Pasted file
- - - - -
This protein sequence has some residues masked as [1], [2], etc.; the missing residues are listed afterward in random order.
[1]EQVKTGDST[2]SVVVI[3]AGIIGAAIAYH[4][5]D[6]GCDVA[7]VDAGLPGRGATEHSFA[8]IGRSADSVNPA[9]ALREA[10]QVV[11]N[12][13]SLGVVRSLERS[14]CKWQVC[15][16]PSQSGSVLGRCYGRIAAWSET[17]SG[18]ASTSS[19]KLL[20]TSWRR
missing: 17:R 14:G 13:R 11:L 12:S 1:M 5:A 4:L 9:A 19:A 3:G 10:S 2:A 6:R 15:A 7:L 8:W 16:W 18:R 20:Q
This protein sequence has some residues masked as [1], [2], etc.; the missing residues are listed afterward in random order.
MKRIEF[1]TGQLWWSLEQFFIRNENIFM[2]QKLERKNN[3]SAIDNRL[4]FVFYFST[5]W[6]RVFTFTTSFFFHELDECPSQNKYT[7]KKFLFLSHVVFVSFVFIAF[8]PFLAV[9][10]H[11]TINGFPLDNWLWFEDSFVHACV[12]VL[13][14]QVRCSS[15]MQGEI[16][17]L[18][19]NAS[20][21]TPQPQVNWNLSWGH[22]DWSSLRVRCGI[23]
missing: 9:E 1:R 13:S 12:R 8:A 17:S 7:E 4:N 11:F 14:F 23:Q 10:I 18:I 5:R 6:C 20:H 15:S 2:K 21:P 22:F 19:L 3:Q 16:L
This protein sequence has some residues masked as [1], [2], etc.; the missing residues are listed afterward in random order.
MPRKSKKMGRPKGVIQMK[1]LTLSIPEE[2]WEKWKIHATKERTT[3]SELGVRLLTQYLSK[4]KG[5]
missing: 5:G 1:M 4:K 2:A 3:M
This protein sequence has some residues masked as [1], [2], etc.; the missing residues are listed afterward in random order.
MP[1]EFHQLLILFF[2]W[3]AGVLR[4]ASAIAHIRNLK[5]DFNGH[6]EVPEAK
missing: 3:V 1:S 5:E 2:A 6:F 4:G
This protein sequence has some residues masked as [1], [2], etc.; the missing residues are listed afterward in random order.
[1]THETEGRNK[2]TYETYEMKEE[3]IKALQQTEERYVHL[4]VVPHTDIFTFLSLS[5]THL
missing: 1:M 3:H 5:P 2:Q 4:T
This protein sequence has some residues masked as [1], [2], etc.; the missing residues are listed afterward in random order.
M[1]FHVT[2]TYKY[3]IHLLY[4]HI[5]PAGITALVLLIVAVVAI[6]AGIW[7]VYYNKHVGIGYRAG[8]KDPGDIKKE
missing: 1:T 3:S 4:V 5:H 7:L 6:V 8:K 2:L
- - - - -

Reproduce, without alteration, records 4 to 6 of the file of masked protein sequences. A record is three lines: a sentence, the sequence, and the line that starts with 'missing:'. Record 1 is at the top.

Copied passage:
This protein sequence has some residues masked as [1], [2], etc.; the missing residues are listed afterward in random order.
MP[1]EFHQLLILFF[2]W[3]AGVLR[4]ASAIAHIRNLK[5]DFNGH[6]EVPEAK
missing: 3:V 1:S 5:E 2:A 6:F 4:G
This protein sequence has some residues masked as [1], [2], etc.; the missing residues are listed afterward in random order.
[1]THETEGRNK[2]TYETYEMKEE[3]IKALQQTEERYVHL[4]VVPHTDIFTFLSLS[5]THL
missing: 1:M 3:H 5:P 2:Q 4:T
This protein sequence has some residues masked as [1], [2], etc.; the missing residues are listed afterward in random order.
M[1]FHVT[2]TYKY[3]IHLLY[4]HI[5]PAGITALVLLIVAVVAI[6]AGIW[7]VYYNKHVGIGYRAG[8]KDPGDIKKE
missing: 1:T 3:S 4:V 5:H 7:L 6:V 8:K 2:L